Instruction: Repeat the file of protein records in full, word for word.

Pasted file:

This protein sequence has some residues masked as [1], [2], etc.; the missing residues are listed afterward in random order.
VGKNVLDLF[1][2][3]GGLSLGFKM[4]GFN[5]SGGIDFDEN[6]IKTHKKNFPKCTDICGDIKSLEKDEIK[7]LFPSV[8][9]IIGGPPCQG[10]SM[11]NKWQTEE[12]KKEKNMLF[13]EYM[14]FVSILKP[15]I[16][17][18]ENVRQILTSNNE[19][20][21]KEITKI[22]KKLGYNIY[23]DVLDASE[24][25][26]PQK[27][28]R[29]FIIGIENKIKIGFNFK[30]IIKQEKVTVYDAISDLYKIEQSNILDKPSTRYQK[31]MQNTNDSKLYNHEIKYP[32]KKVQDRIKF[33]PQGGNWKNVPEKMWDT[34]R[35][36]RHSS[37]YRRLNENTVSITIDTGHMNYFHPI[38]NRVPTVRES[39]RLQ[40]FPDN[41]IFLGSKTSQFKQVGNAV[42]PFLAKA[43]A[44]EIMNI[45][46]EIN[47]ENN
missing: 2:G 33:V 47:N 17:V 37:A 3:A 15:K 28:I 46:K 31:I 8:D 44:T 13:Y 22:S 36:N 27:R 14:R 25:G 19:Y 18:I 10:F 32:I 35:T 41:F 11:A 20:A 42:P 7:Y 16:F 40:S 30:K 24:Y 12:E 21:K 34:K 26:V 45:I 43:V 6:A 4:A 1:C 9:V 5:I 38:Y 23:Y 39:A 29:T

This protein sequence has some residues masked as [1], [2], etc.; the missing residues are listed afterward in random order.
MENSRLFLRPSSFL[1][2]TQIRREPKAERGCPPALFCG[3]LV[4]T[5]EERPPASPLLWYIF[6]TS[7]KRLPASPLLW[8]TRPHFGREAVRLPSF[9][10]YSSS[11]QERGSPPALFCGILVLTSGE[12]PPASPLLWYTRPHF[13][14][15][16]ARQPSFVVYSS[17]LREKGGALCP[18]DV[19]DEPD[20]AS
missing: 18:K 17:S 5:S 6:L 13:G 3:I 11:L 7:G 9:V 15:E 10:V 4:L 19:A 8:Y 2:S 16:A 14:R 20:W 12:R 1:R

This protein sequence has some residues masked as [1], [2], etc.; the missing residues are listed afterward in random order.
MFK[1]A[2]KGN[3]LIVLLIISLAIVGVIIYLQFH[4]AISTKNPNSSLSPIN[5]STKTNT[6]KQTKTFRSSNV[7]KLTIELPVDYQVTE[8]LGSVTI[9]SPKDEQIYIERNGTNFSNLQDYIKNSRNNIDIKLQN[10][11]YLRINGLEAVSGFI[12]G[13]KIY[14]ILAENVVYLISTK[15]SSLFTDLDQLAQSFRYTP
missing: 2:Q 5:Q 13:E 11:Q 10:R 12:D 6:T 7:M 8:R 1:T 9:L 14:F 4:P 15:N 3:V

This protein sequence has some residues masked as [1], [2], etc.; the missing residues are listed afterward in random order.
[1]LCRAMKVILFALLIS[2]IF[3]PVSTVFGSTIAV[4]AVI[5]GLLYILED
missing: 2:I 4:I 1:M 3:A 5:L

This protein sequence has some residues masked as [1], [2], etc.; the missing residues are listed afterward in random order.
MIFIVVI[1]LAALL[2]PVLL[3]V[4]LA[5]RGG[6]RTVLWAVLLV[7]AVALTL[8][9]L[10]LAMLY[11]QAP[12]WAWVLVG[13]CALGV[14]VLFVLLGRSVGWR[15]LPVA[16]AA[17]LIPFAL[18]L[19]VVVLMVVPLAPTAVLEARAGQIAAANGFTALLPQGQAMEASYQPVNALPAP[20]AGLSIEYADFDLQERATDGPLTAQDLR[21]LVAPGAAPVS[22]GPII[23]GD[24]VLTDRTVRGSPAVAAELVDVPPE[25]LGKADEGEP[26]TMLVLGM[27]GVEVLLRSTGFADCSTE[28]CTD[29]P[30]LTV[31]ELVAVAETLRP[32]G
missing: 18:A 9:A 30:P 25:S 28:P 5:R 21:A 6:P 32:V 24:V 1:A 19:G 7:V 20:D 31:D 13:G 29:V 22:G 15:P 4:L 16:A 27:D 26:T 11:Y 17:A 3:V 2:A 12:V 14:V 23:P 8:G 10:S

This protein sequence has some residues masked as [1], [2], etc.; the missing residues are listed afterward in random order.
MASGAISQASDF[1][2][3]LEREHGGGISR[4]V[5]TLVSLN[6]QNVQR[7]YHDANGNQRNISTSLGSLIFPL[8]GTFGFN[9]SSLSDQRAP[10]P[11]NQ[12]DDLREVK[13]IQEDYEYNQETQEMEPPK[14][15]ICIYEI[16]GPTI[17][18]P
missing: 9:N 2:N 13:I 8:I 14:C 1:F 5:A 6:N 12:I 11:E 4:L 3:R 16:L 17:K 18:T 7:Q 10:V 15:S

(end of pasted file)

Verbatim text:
This protein sequence has some residues masked as [1], [2], etc.; the missing residues are listed afterward in random order.
VGKNVLDLF[1][2][3]GGLSLGFKM[4]GFN[5]SGGIDFDEN[6]IKTHKKNFPKCTDICGDIKSLEKDEIK[7]LFPSV[8][9]IIGGPPCQG[10]SM[11]NKWQTEE[12]KKEKNMLF[13]EYM[14]FVSILKP[15]I[16][17][18]ENVRQILTSNNE[19][20][21]KEITKI[22]KKLGYNIY[23]DVLDASE[24][25][26]PQK[27][28]R[29]FIIGIENKIKIGFNFK[30]IIKQEKVTVYDAISDLYKIEQSNILDKPSTRYQK[31]MQNTNDSKLYNHEIKYP[32]KKVQDRIKF[33]PQGGNWKNVPEKMWDT[34]R[35][36]RHSS[37]YRRLNENTVSITIDTGHMNYFHPI[38]NRVPTVRES[39]RLQ[40]FPDN[41]IFLGSKTSQFKQVGNAV[42]PFLAKA[43]A[44]EIMNI[45][46]EIN[47]ENN
missing: 2:G 33:V 47:N 17:V 37:A 3:A 15:K 28:I 46:K 31:I 8:D 44:T 13:Y 22:S 36:N 27:R 14:R 25:G 19:Y 18:I 10:F 32:I 35:T 41:F 11:A 20:A 42:P 7:Y 16:F 40:S 30:K 24:Y 12:E 21:K 34:K 26:V 45:I 43:V 6:A 4:A 1:C 9:V 5:I 38:Y 23:Y 39:A 29:T

This protein sequence has some residues masked as [1], [2], etc.; the missing residues are listed afterward in random order.
MENSRLFLRPSSFL[1][2]TQIRREPKAERGCPPALFCG[3]LV[4]T[5]EERPPASPLLWYIF[6]TS[7]KRLPASPLLW[8]TRPHFGREAVRLPSF[9][10]YSSS[11]QERGSPPALFCGILVLTSGE[12]PPASPLLWYTRPHF[13][14][15][16]ARQPSFVVYSS[17]LREKGGALCP[18]DV[19]DEPD[20]AS
missing: 18:K 17:S 5:S 6:L 13:G 3:I 11:L 7:G 9:V 15:E 10:V 4:L 19:A 8:Y 2:S 16:A 14:R 20:W 12:R 1:R

This protein sequence has some residues masked as [1], [2], etc.; the missing residues are listed afterward in random order.
MFK[1]A[2]KGN[3]LIVLLIISLAIVGVIIYLQFH[4]AISTKNPNSSLSPIN[5]STKTNT[6]KQTKTFRSSNV[7]KLTIELPVDYQVTE[8]LGSVTI[9]SPKDEQIYIERNGTNFSNLQDYIKNSRNNIDIKLQN[10][11]YLRINGLEAVSGFI[12]G[13]KIY[14]ILAENVVYLISTK[15]SSLFTDLDQLAQSFRYTP
missing: 2:Q 5:Q 13:E 11:Q 10:R 12:D 6:T 7:M 8:R 1:T 9:L 14:F 4:P 15:N 3:V

This protein sequence has some residues masked as [1], [2], etc.; the missing residues are listed afterward in random order.
[1]LCRAMKVILFALLIS[2]IF[3]PVSTVFGSTIAV[4]AVI[5]GLLYILED
missing: 2:I 4:I 1:M 3:A 5:L

This protein sequence has some residues masked as [1], [2], etc.; the missing residues are listed afterward in random order.
MIFIVVI[1]LAALL[2]PVLL[3]V[4]LA[5]RGG[6]RTVLWAVLLV[7]AVALTL[8][9]L[10]LAMLY[11]QAP[12]WAWVLVG[13]CALGV[14]VLFVLLGRSVGWR[15]LPVA[16]AA[17]LIPFAL[18]L[19]VVVLMVVPLAPTAVLEARAGQIAAANGFTALLPQGQAMEASYQPVNALPAP[20]AGLSIEYADFDLQERATDGPLTAQDLR[21]LVAPGAAPVS[22]GPII[23]GD[24]VLTDRTVRGSPAVAAELVDVPPE[25]LGKADEGEP[26]TMLVLGM[27]GVEVLLRSTGFADCSTE[28]CTD[29]P[30]LTV[31]ELVAVAETLRP[32]G
missing: 18:A 9:A 30:P 25:S 28:P 5:R 21:A 6:P 32:V 24:V 1:A 19:G 7:V 20:D 31:D 13:G 29:V 22:G 15:P 4:L 16:A 27:D 26:T 11:Y 17:A 3:V 2:A 12:V 14:V 23:P 8:G 10:S

This protein sequence has some residues masked as [1], [2], etc.; the missing residues are listed afterward in random order.
MASGAISQASDF[1][2][3]LEREHGGGISR[4]V[5]TLVSLN[6]QNVQR[7]YHDANGNQRNISTSLGSLIFPL[8]GTFGFN[9]SSLSDQRAP[10]P[11]NQ[12]DDLREVK[13]IQEDYEYNQETQEMEPPK[14][15]ICIYEI[16]GPTI[17][18]P
missing: 9:N 2:N 13:I 8:I 14:C 1:F 5:A 6:N 12:I 11:E 4:L 3:R 16:L 17:K 18:T 7:Q 10:V 15:S